You know the saying, “Nobody’s perfect”? It holds true for high-yield savings accounts, too. These accounts may not suit your needs for a couple of key reasons.

•   While the interest is higher than your standard savings account, it’s probably not going to be able to compete with other financial products for long-term savings, like retirement. In fact, it may not even keep pace with inflation. So if you are able to take some time and take on a degree of risk, you may be better off with stocks or mutual funds to reach some financial goals.

•   More restrictions and/or requirements may be part of the package. For instance, you may need to deposit or keep a certain amount of money in the account, especially for those high-yield accounts offered by traditional banks. Or might need to set up direct deposit or automate bill payment.

•   Less access may be an issue. It may take more steps and/or more time (perhaps a couple of days) to transfer funds when you have a high-yield savings account.

What to Look For in a High-Yield Savings Account

Ready to explore high-yield savings accounts a bit further? Here are a few things to look for (and to look out for) when considering a high-yield account.

Annual percentage yield (APY)

One of the most important factors to look for in a savings account, the APY is how much you’ll earn in returns in one year. Some accounts will specify that the currently advertised rate is only available for an initial period of time, so that can be something to keep in mind.

Required Initial Deposit

Many high-yield savings accounts require a minimum opening deposit. If that’s the case, you’ll want to make sure you are comfortable depositing that much at the outset.

Minimum Balance

Some banks require you to maintain a minimum balance to keep your high-yield savings account open. You’ll want to feel comfortable with always meeting the minimum threshold because falling below it can trigger fees or mean you won’t get the interest rate you’re expecting.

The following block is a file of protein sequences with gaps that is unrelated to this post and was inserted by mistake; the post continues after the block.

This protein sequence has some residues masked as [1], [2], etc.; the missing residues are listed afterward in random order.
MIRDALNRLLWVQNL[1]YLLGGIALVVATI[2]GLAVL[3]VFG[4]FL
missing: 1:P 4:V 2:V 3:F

Ways to Withdraw or Deposit Funds

Banks all have their own options and rules for withdrawing and transferring funds. Options might include ATM access with an ATM card, online transfers, wire transfers, or mobile check deposits. Withdrawals may be limited to six per month.

Balance Caps

A balance cap puts a limit on the amount of money you can earn interest at the high-yield account rate. So, for example, if an institution offers 3% interest on your savings account, but sets a balance cap at $2,000, you would only grow that interest on the first $2,000 and not on any additional funds you may deposit.

Fees

It’s a good idea to understand what, if any, bank fees may be charged — and how you can avoid them, such as by keeping your balance above the minimum threshold or minimizing withdrawals per month.

Links to Other Banks and/or Brokerage Accounts

Make sure you know whether you can link your high-yield savings account and other accounts you may hold. There could be restrictions on connecting your account with other financial institutions or there might be a waiting period.

Accessing Your Money

We’ve just mentioned the fact that it may be a bit more complicated or time-consuming to get your funds transferred. You should also check to see how withdrawals can be made. For instance, would it be possible to pull some funds out of your high-yield savings at an ATM?

Compounding Method

It’s up to the bank whether they compound interest daily, monthly, quarterly, or annually — or at some other cadence. Compounding interest more frequently can boost your yield if you look at the APY versus the annual interest rate (the latter takes into account the compounding factor btw).